Gael García Bernal’s second directorial feature follows two teenage friends whose desperation to escape their Mexico City shantytown leads them to exuberant — and increasingly unhinged — lawlessness.
Gael García Bernal
Gael García Bernal's second feature as director — since making his debut with TIFF '07 selection Déficit — is a rollicking story of working-class desperation. Turning to crime as a means of fleeing their Mexico City shantytown, the antiheroes of Chicuarotes bring a wildly entertaining mix of exuberance, invention, and audacity to their lawless pursuits.
Chicuarotes is a colloquial term for denizens of San Gregorio Atlapulco, a low-income neighbourhood still struggling to recover from the 2017 earthquake — and a place teenage friends Cagalera (Benny Emmanuel) and Moloteco (Gabriel Carbajal) will do anything to leave. The film opens to find the boys performing a clown act on a bus. When the pancake makeup and lazzi fail to yield rewards, they resort to demanding passengers' valuables by force, using a gun belonging to Cagalera's mother's abusive boyfriend.
Cagalera and Moloteco thereafter determine to seek bigger, riskier paydays, first by robbing a lingerie store — which results in a remarkable incident of police abusing their authority — and later by kidnapping the son of a butcher, a scheme that leads to their being sought by Chillamil (Daniel Giménez Cacho, also at the Festival with Devil Between the Legs), a ruthless enforcer-for-hire newly released from prison.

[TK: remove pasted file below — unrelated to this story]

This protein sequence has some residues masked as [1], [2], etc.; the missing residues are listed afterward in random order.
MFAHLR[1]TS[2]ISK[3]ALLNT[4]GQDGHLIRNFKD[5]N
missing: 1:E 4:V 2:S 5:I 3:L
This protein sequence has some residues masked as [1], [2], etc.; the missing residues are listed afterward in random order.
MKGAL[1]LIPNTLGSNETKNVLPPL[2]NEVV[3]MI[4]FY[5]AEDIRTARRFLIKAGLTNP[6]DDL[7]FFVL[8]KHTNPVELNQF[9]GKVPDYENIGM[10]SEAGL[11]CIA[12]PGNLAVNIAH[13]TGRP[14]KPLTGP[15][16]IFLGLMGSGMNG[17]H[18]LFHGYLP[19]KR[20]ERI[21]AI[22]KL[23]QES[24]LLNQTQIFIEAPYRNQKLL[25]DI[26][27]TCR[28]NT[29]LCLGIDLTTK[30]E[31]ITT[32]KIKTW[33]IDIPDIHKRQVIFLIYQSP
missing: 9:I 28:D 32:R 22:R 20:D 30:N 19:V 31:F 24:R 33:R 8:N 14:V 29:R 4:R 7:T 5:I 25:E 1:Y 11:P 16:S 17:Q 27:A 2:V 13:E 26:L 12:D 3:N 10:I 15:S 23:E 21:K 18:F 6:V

Chicuarotes offers García Bernal — also at the Festival in Ema and Wasp Network — an opportunity to examine characters akin to the one he so memorably embodied in his international breakout as an actor, Alejandro González Iñárritu's TIFF '00 title Amores Perros. Applying the same adventurousness and attention to detail to his directing, García Bernal boldly steers us through flights of ribald comedy and searing violence, while never losing sight of the socioeconomic undercurrents of Augusto Mendoza's smart, compassionate script.